Hunting Gear Sales Surge
Hunting-related equipment sales saw the highest percentage increase of all athletic and sports equipment, according to new data from the National Sporting Goods Association (NSGA).

NSGA’s report "The Sporting Goods Market in 2005" estimates sales of hunting-related equipment totaled $2.8 billion in 2004, up 8 percent from the previous year.

The next-highest category was tennis-related equipment sales, which rose 5 percent. Archery increased 4 percent, camping 3 percent, golf 3 percent, bowling 3 percent, fishing 2 percent, and baseball/softball 2 percent.

It’s welcome news for the hunting industry and for conservationists, said Doug Painter, president of the National Shooting Sports Foundation (NSSF), the trade association for the hunting and shooting sports industry. NSSF administers a variety of programs to keep hunters active by increasing opportunities for them to go afield.

“These figures show that our industry is out front in innovating new and better gear, and that hunters are willing to spend their hard-earned dollars for further enjoyment of their favorite outdoor pastime,” Painter said, adding, “It’s all working together to make hunting a growing segment of the sporting goods world.”

Painter continued, “In addition, wildlife and habitat programs are the sole beneficiaries of special excise taxes collected from hunting products, so robust sales should be welcome news to everyone who appreciates a healthy outdoors.”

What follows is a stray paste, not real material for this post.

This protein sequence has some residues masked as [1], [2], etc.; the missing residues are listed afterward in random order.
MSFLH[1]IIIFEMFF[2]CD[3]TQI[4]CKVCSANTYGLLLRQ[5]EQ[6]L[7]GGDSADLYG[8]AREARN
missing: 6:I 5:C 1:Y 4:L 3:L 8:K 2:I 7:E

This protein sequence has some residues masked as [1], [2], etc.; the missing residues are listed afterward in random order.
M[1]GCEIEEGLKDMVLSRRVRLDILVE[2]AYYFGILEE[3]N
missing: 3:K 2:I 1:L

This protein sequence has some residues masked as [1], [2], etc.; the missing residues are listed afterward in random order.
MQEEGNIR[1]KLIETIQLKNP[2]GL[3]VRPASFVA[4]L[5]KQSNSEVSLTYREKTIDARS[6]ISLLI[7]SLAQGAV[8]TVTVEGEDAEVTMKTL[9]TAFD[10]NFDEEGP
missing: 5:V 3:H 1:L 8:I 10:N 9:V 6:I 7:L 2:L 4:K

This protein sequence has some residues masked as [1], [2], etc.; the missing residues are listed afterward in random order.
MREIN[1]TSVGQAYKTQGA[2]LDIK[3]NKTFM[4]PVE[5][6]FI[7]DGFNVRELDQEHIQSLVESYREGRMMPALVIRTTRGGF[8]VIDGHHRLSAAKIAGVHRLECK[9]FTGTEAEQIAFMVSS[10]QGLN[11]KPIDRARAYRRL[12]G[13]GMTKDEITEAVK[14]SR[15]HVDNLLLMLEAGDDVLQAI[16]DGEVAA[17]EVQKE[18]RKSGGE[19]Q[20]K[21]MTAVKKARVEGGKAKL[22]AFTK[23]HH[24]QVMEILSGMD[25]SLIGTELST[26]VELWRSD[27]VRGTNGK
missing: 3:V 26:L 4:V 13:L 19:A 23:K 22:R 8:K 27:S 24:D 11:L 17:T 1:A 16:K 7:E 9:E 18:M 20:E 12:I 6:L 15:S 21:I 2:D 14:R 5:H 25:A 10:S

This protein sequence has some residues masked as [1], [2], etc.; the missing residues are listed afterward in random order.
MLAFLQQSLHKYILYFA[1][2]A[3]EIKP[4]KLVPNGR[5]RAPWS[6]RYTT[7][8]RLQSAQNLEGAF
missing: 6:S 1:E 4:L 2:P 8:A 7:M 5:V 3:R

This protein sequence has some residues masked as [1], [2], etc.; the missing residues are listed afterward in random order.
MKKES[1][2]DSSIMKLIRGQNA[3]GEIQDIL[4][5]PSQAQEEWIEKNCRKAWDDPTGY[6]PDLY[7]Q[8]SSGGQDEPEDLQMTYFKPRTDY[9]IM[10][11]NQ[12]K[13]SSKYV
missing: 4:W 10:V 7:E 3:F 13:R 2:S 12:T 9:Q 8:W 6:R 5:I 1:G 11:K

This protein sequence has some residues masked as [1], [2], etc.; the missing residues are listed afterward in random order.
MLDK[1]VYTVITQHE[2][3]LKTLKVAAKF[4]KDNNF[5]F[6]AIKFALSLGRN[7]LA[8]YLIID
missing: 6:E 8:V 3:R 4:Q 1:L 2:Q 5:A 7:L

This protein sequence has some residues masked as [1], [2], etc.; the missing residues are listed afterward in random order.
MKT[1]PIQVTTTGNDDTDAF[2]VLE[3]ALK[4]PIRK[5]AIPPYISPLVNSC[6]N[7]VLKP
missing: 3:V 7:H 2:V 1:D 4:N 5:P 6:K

Within the hunting-related equipment category, firearms saw a 9.5 percent sales increase in 2004 to $1.9 billion, according to the report. Rifle sales ($722 million) showed a 16.5 percent increase, handgun sales ($524 million) increased 10.4 percent, shotgun sales ($534 million) were up 1.9 percent and air gun sales ($120 million) rose 3 percent.

Particularly strong sales were seen in hunting-related footwear, an increase unmatched in any other category of athletic footwear.

At $2.8 billion in total sales, hunting-related equipment ranked third among all athletic and sports equipment categories in 2004, with only golf ($3.1 billion) and exercise equipment ($5 billion) ranking higher, according to the report.

NSGA findings are based on surveys and interviews with 100,000 households in America.

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